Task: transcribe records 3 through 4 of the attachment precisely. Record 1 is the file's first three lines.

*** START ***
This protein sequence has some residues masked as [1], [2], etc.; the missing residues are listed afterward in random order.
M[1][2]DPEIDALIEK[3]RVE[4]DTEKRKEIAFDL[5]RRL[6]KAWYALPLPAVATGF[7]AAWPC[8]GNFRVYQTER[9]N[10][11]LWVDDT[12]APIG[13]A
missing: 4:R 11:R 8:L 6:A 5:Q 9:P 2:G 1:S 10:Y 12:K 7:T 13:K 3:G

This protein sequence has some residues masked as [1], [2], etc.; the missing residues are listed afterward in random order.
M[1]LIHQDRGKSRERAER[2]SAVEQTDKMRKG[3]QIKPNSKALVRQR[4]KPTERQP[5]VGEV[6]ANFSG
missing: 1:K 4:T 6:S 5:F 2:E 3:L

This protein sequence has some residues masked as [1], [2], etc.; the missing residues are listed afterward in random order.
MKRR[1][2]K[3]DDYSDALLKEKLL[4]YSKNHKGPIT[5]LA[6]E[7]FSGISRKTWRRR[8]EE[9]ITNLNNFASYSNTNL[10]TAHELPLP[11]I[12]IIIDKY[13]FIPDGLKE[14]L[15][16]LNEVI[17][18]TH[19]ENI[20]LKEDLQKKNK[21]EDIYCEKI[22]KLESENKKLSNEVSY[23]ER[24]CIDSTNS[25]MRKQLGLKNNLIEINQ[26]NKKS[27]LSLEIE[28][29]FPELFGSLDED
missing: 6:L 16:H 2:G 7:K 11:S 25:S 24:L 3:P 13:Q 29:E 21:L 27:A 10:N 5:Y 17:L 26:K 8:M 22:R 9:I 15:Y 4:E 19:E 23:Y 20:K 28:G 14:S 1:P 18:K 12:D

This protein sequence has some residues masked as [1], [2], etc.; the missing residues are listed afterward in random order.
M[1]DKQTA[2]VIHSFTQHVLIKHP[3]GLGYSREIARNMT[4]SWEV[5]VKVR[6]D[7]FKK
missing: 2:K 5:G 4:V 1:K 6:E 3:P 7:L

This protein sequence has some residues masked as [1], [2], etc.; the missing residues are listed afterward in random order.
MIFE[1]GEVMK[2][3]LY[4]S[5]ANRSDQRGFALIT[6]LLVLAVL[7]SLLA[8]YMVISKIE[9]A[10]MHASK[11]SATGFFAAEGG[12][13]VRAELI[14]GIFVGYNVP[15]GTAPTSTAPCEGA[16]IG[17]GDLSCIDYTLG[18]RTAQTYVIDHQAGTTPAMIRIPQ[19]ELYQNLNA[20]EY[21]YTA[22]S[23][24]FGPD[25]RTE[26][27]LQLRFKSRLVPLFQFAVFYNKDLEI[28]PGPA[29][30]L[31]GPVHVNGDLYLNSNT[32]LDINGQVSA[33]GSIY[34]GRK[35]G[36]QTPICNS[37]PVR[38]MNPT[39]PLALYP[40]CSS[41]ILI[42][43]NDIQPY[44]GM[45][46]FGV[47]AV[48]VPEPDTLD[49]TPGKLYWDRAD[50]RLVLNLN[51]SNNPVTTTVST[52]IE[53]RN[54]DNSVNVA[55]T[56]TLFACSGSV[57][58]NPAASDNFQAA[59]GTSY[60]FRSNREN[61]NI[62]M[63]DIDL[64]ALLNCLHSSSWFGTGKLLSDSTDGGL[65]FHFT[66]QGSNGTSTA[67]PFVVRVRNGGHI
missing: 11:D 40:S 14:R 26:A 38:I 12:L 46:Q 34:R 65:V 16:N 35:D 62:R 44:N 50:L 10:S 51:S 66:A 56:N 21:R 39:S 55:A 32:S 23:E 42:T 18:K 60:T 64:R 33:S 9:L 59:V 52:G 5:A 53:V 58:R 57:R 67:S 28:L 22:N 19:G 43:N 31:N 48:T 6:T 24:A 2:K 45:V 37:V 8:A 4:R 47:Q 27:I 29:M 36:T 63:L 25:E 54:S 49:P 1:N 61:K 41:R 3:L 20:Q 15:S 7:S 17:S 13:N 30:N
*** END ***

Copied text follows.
This protein sequence has some residues masked as [1], [2], etc.; the missing residues are listed afterward in random order.
MKRR[1][2]K[3]DDYSDALLKEKLL[4]YSKNHKGPIT[5]LA[6]E[7]FSGISRKTWRRR[8]EE[9]ITNLNNFASYSNTNL[10]TAHELPLP[11]I[12]IIIDKY[13]FIPDGLKE[14]L[15][16]LNEVI[17][18]TH[19]ENI[20]LKEDLQKKNK[21]EDIYCEKI[22]KLESENKKLSNEVSY[23]ER[24]CIDSTNS[25]MRKQLGLKNNLIEINQ[26]NKKS[27]LSLEIE[28][29]FPELFGSLDED
missing: 6:L 16:H 2:G 7:K 11:S 25:S 24:L 3:P 13:Q 29:E 21:L 27:A 10:N 5:Y 17:L 26:K 8:M 22:R 9:I 15:Y 4:E 19:E 23:Y 20:K 28:G 14:S 1:P 18:K 12:D

This protein sequence has some residues masked as [1], [2], etc.; the missing residues are listed afterward in random order.
M[1]DKQTA[2]VIHSFTQHVLIKHP[3]GLGYSREIARNMT[4]SWEV[5]VKVR[6]D[7]FKK
missing: 2:K 5:G 4:V 1:K 6:E 3:P 7:L